Monday, November 9, 2009

Inflation expectations continue to rise



Here's an interesting chart that strongly suggests that 10-year Treasury yields will be trending higher. The blue line is the 5-year, 5-year forward breakeven inflation rate as calculated by Barclays and as reported by Bloomberg. It's a way of extracting future inflation expectations by looking at the relationship between nominal and real Treasury yields along the yield curve. The blue line shows a tendency to lead the red line, which is another way of saying that the T-bond market is a little slow to pick up on underlying inflation fundamentals. Inflation expectations, as embodied in the breakeven spreads of TIPS—as well as gold and commodity prices—are rising. Treasury yields are perhaps being suppressed by Fed purchases of Treasuries and MBS, but I don't feel comfortable making that argument. I think it's just a case of the bond market being slow to the party as usual.

The blue line is something to watch very closely (especially now that it is within 8 bps of a multi-year high) since the Fed has said many times that this is its preferred measure of the market's inflation expectations, and the FOMC recently cited inflation expectations as one of the key indicators they will be watching for signs of whether or not they should tighten monetary policy. If inflation expectations continue to rise, the chances of a tightening will increase significantly, even though it will take a long time for the other indicators the FOMC cited (resource utilization and actual inflation) to sound alarms. Resource allocation (aka economic slack) and actual inflation are notoriously lagging indicators.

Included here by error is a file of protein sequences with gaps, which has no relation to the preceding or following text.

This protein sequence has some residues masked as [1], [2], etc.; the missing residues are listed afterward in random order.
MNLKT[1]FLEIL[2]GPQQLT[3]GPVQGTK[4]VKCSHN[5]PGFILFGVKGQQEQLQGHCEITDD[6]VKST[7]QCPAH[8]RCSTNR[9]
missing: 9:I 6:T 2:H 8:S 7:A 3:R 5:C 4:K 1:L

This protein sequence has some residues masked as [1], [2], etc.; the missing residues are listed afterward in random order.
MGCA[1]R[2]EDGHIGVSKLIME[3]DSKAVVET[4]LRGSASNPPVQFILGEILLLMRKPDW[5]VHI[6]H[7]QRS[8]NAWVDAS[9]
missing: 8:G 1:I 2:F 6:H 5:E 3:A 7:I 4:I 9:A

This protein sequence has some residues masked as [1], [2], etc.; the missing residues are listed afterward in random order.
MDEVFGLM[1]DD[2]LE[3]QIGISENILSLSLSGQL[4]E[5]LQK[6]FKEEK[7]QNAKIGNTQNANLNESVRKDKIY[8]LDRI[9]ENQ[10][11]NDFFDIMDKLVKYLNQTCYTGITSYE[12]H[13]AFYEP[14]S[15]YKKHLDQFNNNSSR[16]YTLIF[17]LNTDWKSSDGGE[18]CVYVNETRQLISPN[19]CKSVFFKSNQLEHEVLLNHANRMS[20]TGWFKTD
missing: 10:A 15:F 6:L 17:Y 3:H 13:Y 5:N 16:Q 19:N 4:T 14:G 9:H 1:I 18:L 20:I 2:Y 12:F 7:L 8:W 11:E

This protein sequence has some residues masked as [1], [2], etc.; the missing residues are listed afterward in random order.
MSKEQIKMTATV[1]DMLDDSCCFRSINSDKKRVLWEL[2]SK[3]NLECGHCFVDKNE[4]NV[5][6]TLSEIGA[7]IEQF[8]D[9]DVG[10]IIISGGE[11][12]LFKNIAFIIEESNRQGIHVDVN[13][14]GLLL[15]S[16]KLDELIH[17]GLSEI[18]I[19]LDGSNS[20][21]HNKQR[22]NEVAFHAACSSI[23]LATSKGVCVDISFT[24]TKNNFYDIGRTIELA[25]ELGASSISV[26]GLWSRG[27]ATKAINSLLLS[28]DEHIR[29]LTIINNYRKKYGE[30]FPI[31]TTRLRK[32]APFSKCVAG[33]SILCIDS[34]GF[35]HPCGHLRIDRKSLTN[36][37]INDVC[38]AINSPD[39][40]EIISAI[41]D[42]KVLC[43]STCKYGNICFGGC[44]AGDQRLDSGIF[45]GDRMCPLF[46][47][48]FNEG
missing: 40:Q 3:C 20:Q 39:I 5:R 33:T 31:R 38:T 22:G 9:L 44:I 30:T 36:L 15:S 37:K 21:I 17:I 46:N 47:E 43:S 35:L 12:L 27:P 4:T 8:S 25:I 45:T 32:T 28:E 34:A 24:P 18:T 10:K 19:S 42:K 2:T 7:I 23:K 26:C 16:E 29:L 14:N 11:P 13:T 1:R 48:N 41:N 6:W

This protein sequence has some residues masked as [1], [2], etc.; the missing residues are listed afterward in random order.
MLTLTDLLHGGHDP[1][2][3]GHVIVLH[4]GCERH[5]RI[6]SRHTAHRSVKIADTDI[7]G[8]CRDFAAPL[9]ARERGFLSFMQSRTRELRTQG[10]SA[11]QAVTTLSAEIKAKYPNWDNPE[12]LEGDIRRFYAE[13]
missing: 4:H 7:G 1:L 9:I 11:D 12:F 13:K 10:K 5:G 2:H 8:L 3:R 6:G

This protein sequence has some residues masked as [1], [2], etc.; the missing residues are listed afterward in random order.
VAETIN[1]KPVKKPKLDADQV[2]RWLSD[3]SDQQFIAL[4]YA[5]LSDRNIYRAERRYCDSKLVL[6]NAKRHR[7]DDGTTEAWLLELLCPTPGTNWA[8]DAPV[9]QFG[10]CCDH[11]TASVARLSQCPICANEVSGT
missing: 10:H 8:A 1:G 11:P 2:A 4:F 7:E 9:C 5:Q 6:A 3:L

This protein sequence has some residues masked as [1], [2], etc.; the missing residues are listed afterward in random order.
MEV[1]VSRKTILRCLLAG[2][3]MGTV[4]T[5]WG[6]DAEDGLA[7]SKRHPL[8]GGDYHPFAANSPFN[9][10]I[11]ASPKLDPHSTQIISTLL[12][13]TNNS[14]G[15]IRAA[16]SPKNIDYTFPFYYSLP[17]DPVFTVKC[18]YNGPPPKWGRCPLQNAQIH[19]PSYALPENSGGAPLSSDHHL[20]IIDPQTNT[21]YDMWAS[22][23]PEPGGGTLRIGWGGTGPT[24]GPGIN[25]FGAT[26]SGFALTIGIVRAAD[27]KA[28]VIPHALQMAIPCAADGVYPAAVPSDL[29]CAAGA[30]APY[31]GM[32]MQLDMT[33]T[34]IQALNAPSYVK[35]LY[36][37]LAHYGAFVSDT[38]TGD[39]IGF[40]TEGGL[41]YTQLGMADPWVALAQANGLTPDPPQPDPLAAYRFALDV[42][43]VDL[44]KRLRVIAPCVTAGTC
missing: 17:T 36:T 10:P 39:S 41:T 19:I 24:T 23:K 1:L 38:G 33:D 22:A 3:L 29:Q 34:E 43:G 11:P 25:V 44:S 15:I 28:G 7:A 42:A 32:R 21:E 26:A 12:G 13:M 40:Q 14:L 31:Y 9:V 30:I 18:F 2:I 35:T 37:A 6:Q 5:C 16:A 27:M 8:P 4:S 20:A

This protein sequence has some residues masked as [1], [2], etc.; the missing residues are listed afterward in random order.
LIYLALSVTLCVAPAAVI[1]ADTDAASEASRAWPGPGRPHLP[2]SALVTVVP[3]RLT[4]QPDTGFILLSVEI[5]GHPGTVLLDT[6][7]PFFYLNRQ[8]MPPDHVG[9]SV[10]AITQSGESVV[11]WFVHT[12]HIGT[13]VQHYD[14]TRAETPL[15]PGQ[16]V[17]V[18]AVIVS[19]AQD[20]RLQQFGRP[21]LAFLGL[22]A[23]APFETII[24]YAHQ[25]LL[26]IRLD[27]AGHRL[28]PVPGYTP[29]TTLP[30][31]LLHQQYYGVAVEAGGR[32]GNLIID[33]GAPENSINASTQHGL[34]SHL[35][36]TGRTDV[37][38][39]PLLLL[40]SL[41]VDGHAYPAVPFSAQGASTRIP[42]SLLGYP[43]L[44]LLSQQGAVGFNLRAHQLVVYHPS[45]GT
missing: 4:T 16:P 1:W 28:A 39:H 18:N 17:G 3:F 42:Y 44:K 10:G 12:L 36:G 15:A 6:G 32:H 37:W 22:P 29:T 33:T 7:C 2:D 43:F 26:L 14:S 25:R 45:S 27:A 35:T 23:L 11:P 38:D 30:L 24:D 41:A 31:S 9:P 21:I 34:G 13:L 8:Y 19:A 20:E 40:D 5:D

Full disclosure: I remain long TBT and short a 30-yr. fixed-rate mortgage at the time of this writing.

8 comments:

Paul said...

Scott,

Is it easy to add the "share" widget thingie to your posts like Mark Perry, for example, has on his site?

Scott Grannis said...

Thanks Paul for the suggestion.

Family Man said...

Scott,
To avoid strong risky assets downtrend after this unexpected rise, FED can say that after reaching a given level of rates (ca 2%)in 2010, in next couple of quarters rates will be on hold, waiting for other factors to come.
I would not count on a "beginning of tightening" language only while the first unexpected hike happens.

Scott Grannis said...

Everyone seems to assume that risky assets will collapse as soon as the Fed starts tightening. While I'm willing to concede that the market might sell off for a bit on the news, that ultimately a tightening would prove very positive. Positive for the dollar, and positive for confidence. Higher interest rates are a net plus for the household sector, and higher interest rates are already built into the yield curve, so the market is not going to be blindsided when this happens.

Agustin said...

Please define "short" a 30 year mortgage in the context of the inflation expectations rising scenerio.

Donny Baseball said...

Fed Governor Lacker was on CNBC yesterday saying that inflation expectations "as best we can measure them are stable". Don't know what he's looking at...

Scott Grannis said...

Agustin: "Long" means you own something, "short" means you owe something. I'm short a fixed rate mortgage because I owe payments to the bank that lent me the money. That's equivalent to being short a bond with a fixed interest rate. In a rising inflation environment, interest rates would also likely be rising. That would depress the value of bonds and mortgages, and that would be bad for the owners of those things. Those who were short, however, would benefit from having locked in money at a low interest rate.

CFP, EA said...

Scott,

Glad to see that you're including the mortgage in your portfolio. I also like the way you explain its use.

A 30-year fixed mortgage is like shorting a really big bond. Except that unlike a normal short, you don't pay a price if you're wrong, i.e. interest rates/inflation fall. In fact, you win by refinancing to the lower rate, cutting your monthly expenses, and resetting the "short" on your mortgage at an even lower rate, which increases your chance that the best will pay off.

It's about the best deal out there.